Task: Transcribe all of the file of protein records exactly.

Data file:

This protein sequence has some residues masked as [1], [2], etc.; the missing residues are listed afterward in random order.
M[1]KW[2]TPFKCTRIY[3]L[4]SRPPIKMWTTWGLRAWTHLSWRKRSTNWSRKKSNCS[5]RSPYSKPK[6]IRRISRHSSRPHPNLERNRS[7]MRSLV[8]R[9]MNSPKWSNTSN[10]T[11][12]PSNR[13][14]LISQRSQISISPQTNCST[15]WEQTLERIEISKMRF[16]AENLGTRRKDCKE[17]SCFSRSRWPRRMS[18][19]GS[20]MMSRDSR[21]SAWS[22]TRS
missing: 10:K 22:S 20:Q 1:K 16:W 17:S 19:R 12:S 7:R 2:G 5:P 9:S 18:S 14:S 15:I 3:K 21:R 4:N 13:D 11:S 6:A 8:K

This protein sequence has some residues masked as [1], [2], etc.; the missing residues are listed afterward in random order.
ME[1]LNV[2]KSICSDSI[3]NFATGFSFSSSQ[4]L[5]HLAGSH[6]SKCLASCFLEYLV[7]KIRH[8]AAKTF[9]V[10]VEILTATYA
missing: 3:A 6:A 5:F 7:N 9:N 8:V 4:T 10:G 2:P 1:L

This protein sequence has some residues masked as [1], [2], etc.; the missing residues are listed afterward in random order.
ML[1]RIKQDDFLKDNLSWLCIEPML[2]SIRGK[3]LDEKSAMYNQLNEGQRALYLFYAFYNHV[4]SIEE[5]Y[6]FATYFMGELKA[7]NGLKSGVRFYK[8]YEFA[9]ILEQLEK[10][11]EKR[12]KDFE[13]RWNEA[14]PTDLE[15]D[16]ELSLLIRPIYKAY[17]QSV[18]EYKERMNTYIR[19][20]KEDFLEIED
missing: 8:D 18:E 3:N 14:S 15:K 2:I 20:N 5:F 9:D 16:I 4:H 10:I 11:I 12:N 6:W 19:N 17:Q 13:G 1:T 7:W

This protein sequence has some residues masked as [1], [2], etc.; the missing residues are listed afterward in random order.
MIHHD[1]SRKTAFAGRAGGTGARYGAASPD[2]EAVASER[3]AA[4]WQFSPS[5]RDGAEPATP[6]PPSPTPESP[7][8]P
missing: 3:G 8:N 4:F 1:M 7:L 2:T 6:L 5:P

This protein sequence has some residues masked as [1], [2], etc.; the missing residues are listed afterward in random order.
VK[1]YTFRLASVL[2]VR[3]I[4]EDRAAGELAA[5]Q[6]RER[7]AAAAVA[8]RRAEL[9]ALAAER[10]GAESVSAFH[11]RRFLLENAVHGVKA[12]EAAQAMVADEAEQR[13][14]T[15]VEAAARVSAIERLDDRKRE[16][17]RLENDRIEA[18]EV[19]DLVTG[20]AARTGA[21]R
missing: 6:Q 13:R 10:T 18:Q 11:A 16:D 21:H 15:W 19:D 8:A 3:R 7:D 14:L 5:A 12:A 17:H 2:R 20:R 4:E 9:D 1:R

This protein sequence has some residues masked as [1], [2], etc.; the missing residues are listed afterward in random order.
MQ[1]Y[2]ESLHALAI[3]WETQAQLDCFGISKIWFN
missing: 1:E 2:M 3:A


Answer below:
This protein sequence has some residues masked as [1], [2], etc.; the missing residues are listed afterward in random order.
M[1]KW[2]TPFKCTRIY[3]L[4]SRPPIKMWTTWGLRAWTHLSWRKRSTNWSRKKSNCS[5]RSPYSKPK[6]IRRISRHSSRPHPNLERNRS[7]MRSLV[8]R[9]MNSPKWSNTSN[10]T[11][12]PSNR[13][14]LISQRSQISISPQTNCST[15]WEQTLERIEISKMRF[16]AENLGTRRKDCKE[17]SCFSRSRWPRRMS[18][19]GS[20]MMSRDSR[21]SAWS[22]TRS
missing: 10:K 22:S 20:Q 1:K 16:W 17:S 19:R 12:S 7:R 2:G 5:P 9:S 18:S 14:S 15:I 3:K 21:R 4:N 13:D 11:S 6:A 8:K

This protein sequence has some residues masked as [1], [2], etc.; the missing residues are listed afterward in random order.
ME[1]LNV[2]KSICSDSI[3]NFATGFSFSSSQ[4]L[5]HLAGSH[6]SKCLASCFLEYLV[7]KIRH[8]AAKTF[9]V[10]VEILTATYA
missing: 3:A 6:A 5:F 7:N 9:N 8:V 4:T 10:G 2:P 1:L

This protein sequence has some residues masked as [1], [2], etc.; the missing residues are listed afterward in random order.
ML[1]RIKQDDFLKDNLSWLCIEPML[2]SIRGK[3]LDEKSAMYNQLNEGQRALYLFYAFYNHV[4]SIEE[5]Y[6]FATYFMGELKA[7]NGLKSGVRFYK[8]YEFA[9]ILEQLEK[10][11]EKR[12]KDFE[13]RWNEA[14]PTDLE[15]D[16]ELSLLIRPIYKAY[17]QSV[18]EYKERMNTYIR[19][20]KEDFLEIED
missing: 8:D 18:E 3:N 14:S 15:K 2:I 20:N 5:F 9:D 16:I 4:H 10:I 11:I 12:N 6:W 19:N 17:Q 13:G 1:T 7:W

This protein sequence has some residues masked as [1], [2], etc.; the missing residues are listed afterward in random order.
MIHHD[1]SRKTAFAGRAGGTGARYGAASPD[2]EAVASER[3]AA[4]WQFSPS[5]RDGAEPATP[6]PPSPTPESP[7][8]P
missing: 3:G 8:N 4:F 1:M 7:L 2:T 6:L 5:P

This protein sequence has some residues masked as [1], [2], etc.; the missing residues are listed afterward in random order.
VK[1]YTFRLASVL[2]VR[3]I[4]EDRAAGELAA[5]Q[6]RER[7]AAAAVA[8]RRAEL[9]ALAAER[10]GAESVSAFH[11]RRFLLENAVHGVKA[12]EAAQAMVADEAEQR[13][14]T[15]VEAAARVSAIERLDDRKRE[16][17]RLENDRIEA[18]EV[19]DLVTG[20]AARTGA[21]R
missing: 6:Q 13:R 10:T 18:Q 11:A 16:D 21:H 15:W 19:D 8:A 3:R 7:D 14:L 5:A 12:A 17:H 2:R 20:R 4:E 9:D 1:R

This protein sequence has some residues masked as [1], [2], etc.; the missing residues are listed afterward in random order.
MQ[1]Y[2]ESLHALAI[3]WETQAQLDCFGISKIWFN
missing: 1:E 2:M 3:A